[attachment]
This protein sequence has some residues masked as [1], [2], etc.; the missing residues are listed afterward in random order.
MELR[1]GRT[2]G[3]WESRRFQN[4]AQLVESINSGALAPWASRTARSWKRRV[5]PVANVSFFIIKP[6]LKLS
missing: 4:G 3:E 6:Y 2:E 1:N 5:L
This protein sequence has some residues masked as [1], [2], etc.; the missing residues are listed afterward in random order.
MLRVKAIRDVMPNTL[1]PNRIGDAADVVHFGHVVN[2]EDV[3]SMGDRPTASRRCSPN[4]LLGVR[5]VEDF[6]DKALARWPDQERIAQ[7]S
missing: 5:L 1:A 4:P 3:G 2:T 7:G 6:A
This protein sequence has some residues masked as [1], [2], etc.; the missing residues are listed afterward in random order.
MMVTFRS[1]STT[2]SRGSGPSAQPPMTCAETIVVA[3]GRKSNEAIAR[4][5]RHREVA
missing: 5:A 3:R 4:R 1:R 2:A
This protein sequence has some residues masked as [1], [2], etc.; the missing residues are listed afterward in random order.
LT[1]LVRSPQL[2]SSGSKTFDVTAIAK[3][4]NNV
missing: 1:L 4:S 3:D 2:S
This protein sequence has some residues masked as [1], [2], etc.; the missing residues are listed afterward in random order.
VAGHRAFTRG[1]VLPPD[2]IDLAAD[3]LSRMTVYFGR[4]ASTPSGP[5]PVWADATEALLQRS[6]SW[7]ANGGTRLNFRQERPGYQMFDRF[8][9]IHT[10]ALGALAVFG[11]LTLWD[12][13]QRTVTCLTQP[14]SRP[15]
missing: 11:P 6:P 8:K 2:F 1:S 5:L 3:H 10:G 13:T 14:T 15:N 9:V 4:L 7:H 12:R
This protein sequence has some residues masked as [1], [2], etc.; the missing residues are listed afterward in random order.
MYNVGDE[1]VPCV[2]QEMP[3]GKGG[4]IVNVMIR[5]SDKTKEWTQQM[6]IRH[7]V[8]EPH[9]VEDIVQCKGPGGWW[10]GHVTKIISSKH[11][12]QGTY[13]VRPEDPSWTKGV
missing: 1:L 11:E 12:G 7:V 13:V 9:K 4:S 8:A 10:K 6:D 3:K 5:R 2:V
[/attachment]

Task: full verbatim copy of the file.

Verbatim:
This protein sequence has some residues masked as [1], [2], etc.; the missing residues are listed afterward in random order.
MELR[1]GRT[2]G[3]WESRRFQN[4]AQLVESINSGALAPWASRTARSWKRRV[5]PVANVSFFIIKP[6]LKLS
missing: 4:G 3:E 6:Y 2:E 1:N 5:L
This protein sequence has some residues masked as [1], [2], etc.; the missing residues are listed afterward in random order.
MLRVKAIRDVMPNTL[1]PNRIGDAADVVHFGHVVN[2]EDV[3]SMGDRPTASRRCSPN[4]LLGVR[5]VEDF[6]DKALARWPDQERIAQ[7]S
missing: 5:L 1:A 4:P 3:G 2:T 7:G 6:A
This protein sequence has some residues masked as [1], [2], etc.; the missing residues are listed afterward in random order.
MMVTFRS[1]STT[2]SRGSGPSAQPPMTCAETIVVA[3]GRKSNEAIAR[4][5]RHREVA
missing: 5:A 3:R 4:R 1:R 2:A
This protein sequence has some residues masked as [1], [2], etc.; the missing residues are listed afterward in random order.
LT[1]LVRSPQL[2]SSGSKTFDVTAIAK[3][4]NNV
missing: 1:L 4:S 3:D 2:S
This protein sequence has some residues masked as [1], [2], etc.; the missing residues are listed afterward in random order.
VAGHRAFTRG[1]VLPPD[2]IDLAAD[3]LSRMTVYFGR[4]ASTPSGP[5]PVWADATEALLQRS[6]SW[7]ANGGTRLNFRQERPGYQMFDRF[8][9]IHT[10]ALGALAVFG[11]LTLWD[12][13]QRTVTCLTQP[14]SRP[15]
missing: 11:P 6:P 8:K 2:F 1:S 5:L 3:H 10:G 13:T 14:T 15:N 9:V 4:L 7:H 12:R
This protein sequence has some residues masked as [1], [2], etc.; the missing residues are listed afterward in random order.
MYNVGDE[1]VPCV[2]QEMP[3]GKGG[4]IVNVMIR[5]SDKTKEWTQQM[6]IRH[7]V[8]EPH[9]VEDIVQCKGPGGWW[10]GHVTKIISSKH[11][12]QGTY[13]VRPEDPSWTKGV
missing: 1:L 11:E 12:G 7:V 13:V 9:K 4:S 8:A 10:K 6:D 3:K 5:R 2:V